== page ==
A short time later, I read a delightful book by one of my favorite authors and columnists, Anna Quindlen, called “Nanaville.” In telling of her experiences as a new grandmother (we’re usually, with a very few exceptions, in agreement about grandparenting), she spends some time describing her love of words and how she tried to instill that in her children, and in the future, hopefully, in her grandchildren. But she makes clear it took hard work, writing and rewriting, to transform that love into award-winning prose. As a longtime reader of her columns and books, I know that her work worked.

And then there’s Rabbi Norman Lamm, who, in addition to all the leadership positions he held, was a renowned orator and author. I’ve mentioned before that I read a R. Lamm sermon every Shabbat and yom tov. While many (though not all) of these sermons have been reissued in recently published books, I read the ones in their original typescript, as delivered, that can be found on a website established by Yeshiva University. These often contain his handwritten revisions, showing us how he would change words or the orders of sentences, or, as I saw recently, even cut out an entire paragraph. I have yet to find a single edit that did not make the sermon better, sharper, stronger, more riveting.

It was a fascinating journey into the mind and writing process of one of the outstanding darshanim of the 20th century. As I told a dear young friend who just received rabbinic ordination, the best homiletics course he possibly can take today is to read one of these sermons every week. And as a smicha present, I emailed him the link.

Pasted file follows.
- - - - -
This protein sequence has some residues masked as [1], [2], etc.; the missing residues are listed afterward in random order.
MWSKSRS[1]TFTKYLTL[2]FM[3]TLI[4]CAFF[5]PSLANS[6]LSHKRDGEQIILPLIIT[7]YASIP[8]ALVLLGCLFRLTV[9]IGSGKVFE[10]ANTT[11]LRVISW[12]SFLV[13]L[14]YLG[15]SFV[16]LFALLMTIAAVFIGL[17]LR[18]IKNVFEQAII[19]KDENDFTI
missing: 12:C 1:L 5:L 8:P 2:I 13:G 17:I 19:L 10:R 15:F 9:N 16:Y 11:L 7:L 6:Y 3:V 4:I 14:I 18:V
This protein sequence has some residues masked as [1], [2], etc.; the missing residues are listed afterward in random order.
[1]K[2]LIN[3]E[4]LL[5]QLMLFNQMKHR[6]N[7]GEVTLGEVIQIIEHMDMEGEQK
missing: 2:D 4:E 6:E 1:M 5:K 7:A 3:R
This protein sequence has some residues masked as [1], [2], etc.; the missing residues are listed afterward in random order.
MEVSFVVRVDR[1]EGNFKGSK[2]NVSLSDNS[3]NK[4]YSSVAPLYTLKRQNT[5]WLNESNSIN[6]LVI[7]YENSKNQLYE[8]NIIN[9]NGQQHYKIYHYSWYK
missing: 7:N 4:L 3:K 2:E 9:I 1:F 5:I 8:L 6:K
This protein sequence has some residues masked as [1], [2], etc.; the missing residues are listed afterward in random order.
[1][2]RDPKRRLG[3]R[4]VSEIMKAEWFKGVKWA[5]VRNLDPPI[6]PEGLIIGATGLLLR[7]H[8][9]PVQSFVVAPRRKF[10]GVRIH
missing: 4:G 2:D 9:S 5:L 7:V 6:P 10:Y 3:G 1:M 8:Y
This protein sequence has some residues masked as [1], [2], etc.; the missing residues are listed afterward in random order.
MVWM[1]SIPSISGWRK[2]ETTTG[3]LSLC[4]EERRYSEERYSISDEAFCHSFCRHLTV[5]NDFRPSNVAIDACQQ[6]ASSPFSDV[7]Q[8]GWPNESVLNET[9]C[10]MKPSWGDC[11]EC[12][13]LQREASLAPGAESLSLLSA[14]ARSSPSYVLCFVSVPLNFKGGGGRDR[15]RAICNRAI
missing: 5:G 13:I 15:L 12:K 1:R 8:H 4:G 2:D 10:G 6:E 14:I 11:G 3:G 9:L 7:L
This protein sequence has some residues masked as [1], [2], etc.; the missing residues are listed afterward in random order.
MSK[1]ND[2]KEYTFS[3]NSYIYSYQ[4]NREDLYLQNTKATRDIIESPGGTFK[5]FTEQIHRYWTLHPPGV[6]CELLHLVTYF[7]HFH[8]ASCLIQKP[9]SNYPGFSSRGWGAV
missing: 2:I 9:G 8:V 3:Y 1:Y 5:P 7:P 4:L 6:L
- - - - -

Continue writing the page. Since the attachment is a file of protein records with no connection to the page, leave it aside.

Just recently, my reading of R. Lamm allowed me to experience what I think is a perfect sentence; one written 65 years ago but no less beautiful all these decades later. It was Parshat Balak, July, 1954, and R. Lamm was preaching about the prayer Mah Tovu. Listen to how his words become music, soaring heavenward as they raise our spirits on their upward flight. “For, as the opening chord in the overture to the Morning Service, Mah Tovu sets the key for the entire day of prayer, the symphony of the Jew’s mind and heart and soul rising harmoniously with those of all of Israel to our Father in heaven.” Wow! Just wow!

I certainly don’t mean to compare myself to Caro or Quindlen or Lamm (or David McCullough, another favorite author and speaker I would be remiss not to acknowledge). They are master craftspeople of the English language at whose feet I sit. But they inspire me to understand that the hours I put in are not in vain even though I don’t achieve the summits they’ve climbed. Mt. Everest might not be in reach for me, but I continue to learn from and appreciate the Hillarys and Norgays who led the way and set the standard.

About the Author
Joseph C. Kaplan, a regular columnist for the Jewish Standard, is a long-time resident of Teaneck. His work has also appeared in various publications including Sh’ma magazine, The New York Jewish Week, The Baltimore Jewish Times, and, as letters to the editor, The New York Times.